If you’re advertising on Facebook, you’ve probably hit a road block at least once when it comes to targeting. You can play with audience insights all day long, but sometimes you just can’t locate that exact sweet spot that would be best for your specific business. So, why not use what your competitors are using?
Whatever niche you’re in, you’ve probably done your research. You’ve visited some of the top sites in the game, Liked some of the highest performing Facebook pages, and maybe even bought an array of products. Doing all of this online has most likely made Facebook think you’re interested in the industry. Therefore, if your competitors are targeting properly, you’ll start seeing their ads appear. For example, I’m in the Internet marketing game and I see a lot of ads for Internet marketing products, ebooks, and webinars. But I also help my girlfriend with her makeup blog. So I also see a lot of ads for makeup and beauty products even though I don’t actually use these products and certainly am not their target demographic. This can apply to almost any niche provided that you’ve done your research into the given industry.
Spying On Your Competitor’s Facebook Marketing Strategy
Of course, you can’t get gain access into your competitor’s business / ad manager. Therefore, we will have to use a little reverse engineering to make this strategy work. This is something that I love to do when trying to kill time, and to see what my own competitors are doing as well. We’re going to do that here with some real-life facebook ad examples from my own news feed.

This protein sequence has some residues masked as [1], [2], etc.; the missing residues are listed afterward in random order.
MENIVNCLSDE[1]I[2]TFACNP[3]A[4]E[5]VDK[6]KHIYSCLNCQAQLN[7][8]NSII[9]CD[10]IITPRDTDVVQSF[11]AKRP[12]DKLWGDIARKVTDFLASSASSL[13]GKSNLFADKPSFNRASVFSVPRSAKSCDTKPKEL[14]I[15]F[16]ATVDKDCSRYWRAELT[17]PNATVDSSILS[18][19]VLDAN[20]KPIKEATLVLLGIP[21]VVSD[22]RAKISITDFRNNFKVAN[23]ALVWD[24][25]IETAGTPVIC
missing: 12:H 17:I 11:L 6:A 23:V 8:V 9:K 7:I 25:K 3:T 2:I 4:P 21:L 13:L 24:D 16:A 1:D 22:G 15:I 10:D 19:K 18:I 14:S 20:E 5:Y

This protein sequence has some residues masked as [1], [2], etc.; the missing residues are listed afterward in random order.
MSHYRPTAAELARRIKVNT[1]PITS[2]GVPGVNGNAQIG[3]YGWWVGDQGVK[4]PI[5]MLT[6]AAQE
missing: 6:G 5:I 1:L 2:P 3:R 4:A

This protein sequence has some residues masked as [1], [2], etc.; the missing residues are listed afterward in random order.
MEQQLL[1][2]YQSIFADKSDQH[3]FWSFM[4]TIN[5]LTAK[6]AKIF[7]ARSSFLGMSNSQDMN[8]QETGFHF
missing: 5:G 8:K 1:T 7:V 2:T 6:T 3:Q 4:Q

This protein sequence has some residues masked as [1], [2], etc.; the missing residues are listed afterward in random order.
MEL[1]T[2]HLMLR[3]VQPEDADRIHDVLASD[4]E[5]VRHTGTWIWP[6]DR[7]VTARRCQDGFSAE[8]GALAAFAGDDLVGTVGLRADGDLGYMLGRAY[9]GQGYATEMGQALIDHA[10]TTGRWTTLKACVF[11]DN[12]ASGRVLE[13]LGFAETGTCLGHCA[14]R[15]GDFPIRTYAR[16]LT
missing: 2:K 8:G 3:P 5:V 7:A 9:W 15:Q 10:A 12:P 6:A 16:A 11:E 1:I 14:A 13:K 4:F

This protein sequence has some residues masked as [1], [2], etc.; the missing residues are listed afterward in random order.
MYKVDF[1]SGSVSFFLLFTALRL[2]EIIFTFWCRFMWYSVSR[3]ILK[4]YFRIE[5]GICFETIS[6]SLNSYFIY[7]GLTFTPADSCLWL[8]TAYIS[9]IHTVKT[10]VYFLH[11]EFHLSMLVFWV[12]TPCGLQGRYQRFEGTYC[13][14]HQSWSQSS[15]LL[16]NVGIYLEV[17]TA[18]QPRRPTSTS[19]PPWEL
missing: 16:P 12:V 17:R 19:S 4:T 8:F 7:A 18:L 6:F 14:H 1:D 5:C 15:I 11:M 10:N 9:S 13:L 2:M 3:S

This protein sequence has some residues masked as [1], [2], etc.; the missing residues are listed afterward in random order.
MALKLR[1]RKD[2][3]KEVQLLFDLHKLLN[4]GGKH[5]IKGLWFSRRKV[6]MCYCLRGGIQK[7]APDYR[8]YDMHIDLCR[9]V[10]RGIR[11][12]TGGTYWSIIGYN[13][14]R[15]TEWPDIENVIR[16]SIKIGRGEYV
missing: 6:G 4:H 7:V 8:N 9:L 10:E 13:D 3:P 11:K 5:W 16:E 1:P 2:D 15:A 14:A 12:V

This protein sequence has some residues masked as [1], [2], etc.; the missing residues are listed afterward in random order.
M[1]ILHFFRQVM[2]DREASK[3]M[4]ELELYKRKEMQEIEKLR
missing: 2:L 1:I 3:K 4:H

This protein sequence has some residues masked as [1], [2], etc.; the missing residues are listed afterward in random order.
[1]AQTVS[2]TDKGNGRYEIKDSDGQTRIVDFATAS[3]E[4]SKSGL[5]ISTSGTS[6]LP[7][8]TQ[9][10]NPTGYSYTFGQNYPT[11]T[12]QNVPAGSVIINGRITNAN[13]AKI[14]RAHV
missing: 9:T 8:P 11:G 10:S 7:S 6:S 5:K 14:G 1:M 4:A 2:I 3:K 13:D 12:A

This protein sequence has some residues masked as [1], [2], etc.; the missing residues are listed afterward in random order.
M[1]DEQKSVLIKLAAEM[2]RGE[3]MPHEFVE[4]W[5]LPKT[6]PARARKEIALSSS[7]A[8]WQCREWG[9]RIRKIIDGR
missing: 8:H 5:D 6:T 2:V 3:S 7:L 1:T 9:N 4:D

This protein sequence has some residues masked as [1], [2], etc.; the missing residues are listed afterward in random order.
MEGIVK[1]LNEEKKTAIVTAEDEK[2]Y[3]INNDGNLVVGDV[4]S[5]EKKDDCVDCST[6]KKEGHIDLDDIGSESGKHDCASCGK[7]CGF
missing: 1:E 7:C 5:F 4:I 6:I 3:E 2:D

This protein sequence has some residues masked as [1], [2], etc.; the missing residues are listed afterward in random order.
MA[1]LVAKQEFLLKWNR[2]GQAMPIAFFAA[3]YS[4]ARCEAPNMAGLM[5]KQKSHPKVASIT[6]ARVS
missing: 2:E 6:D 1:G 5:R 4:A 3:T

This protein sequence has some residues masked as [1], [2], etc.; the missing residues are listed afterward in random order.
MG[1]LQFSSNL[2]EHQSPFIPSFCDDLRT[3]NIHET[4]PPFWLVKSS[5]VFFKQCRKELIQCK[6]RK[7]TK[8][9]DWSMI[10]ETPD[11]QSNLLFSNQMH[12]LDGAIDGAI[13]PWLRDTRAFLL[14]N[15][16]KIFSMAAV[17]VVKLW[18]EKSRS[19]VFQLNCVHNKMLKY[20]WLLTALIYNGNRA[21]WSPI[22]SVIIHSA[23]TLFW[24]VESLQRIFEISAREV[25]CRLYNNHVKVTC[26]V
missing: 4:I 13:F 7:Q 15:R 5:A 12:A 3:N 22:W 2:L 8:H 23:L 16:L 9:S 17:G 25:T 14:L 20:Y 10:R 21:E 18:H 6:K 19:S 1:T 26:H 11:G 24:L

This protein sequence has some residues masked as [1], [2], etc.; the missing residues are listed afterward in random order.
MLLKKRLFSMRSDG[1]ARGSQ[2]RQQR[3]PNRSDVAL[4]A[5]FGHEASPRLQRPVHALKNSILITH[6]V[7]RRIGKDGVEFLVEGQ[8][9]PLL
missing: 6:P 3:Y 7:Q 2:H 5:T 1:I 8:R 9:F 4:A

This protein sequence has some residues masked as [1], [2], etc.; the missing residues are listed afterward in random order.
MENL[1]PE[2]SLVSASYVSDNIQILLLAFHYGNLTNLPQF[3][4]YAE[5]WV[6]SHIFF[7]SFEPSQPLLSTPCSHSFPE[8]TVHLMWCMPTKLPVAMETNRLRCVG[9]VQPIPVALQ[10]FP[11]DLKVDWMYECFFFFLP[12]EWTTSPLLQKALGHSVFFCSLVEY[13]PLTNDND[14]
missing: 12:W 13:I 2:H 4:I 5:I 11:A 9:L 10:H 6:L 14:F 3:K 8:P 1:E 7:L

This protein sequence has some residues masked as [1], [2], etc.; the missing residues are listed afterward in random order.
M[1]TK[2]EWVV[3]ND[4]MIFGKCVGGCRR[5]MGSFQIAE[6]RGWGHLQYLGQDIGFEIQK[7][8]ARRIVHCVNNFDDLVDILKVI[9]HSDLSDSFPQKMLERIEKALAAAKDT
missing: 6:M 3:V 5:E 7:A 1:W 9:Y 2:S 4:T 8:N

There are 3 main placements for Facebook advertising. You have your native ads on desktop and mobile, and you have your right rail ads. Each of them will show you information about the ad you are seeing. We’ll begin with the right rail:
Right Side Ad Targeting
As mentioned, the ads currently targeted at me include both makeup/beauty ads, as well as some for Internet marketing.
Given the above 3 ads, how do I find out what they’re doing? The answer is easy enough. Hover on the image to see a little X.
Click on the X and you’ll be presented with several options. Click the option “Why am I seeing this?
From here, you’ll be given a lightbox popup with information about the ad. Sometimes this is very vague, as we’ll see momentarily, but sometimes it will give you some interesting ideas. Let’s see how Mr. Brown targeted me.
For the Liberty Mutual ad, it’s one of the vague descriptions since they’re using an agency called TheTradeDesk.
The Nordstrom ad? They’re using TellApart to target people. So unfortunately it doesn’t reveal exactly how they targeted me. It’s possibly a retargeting ad.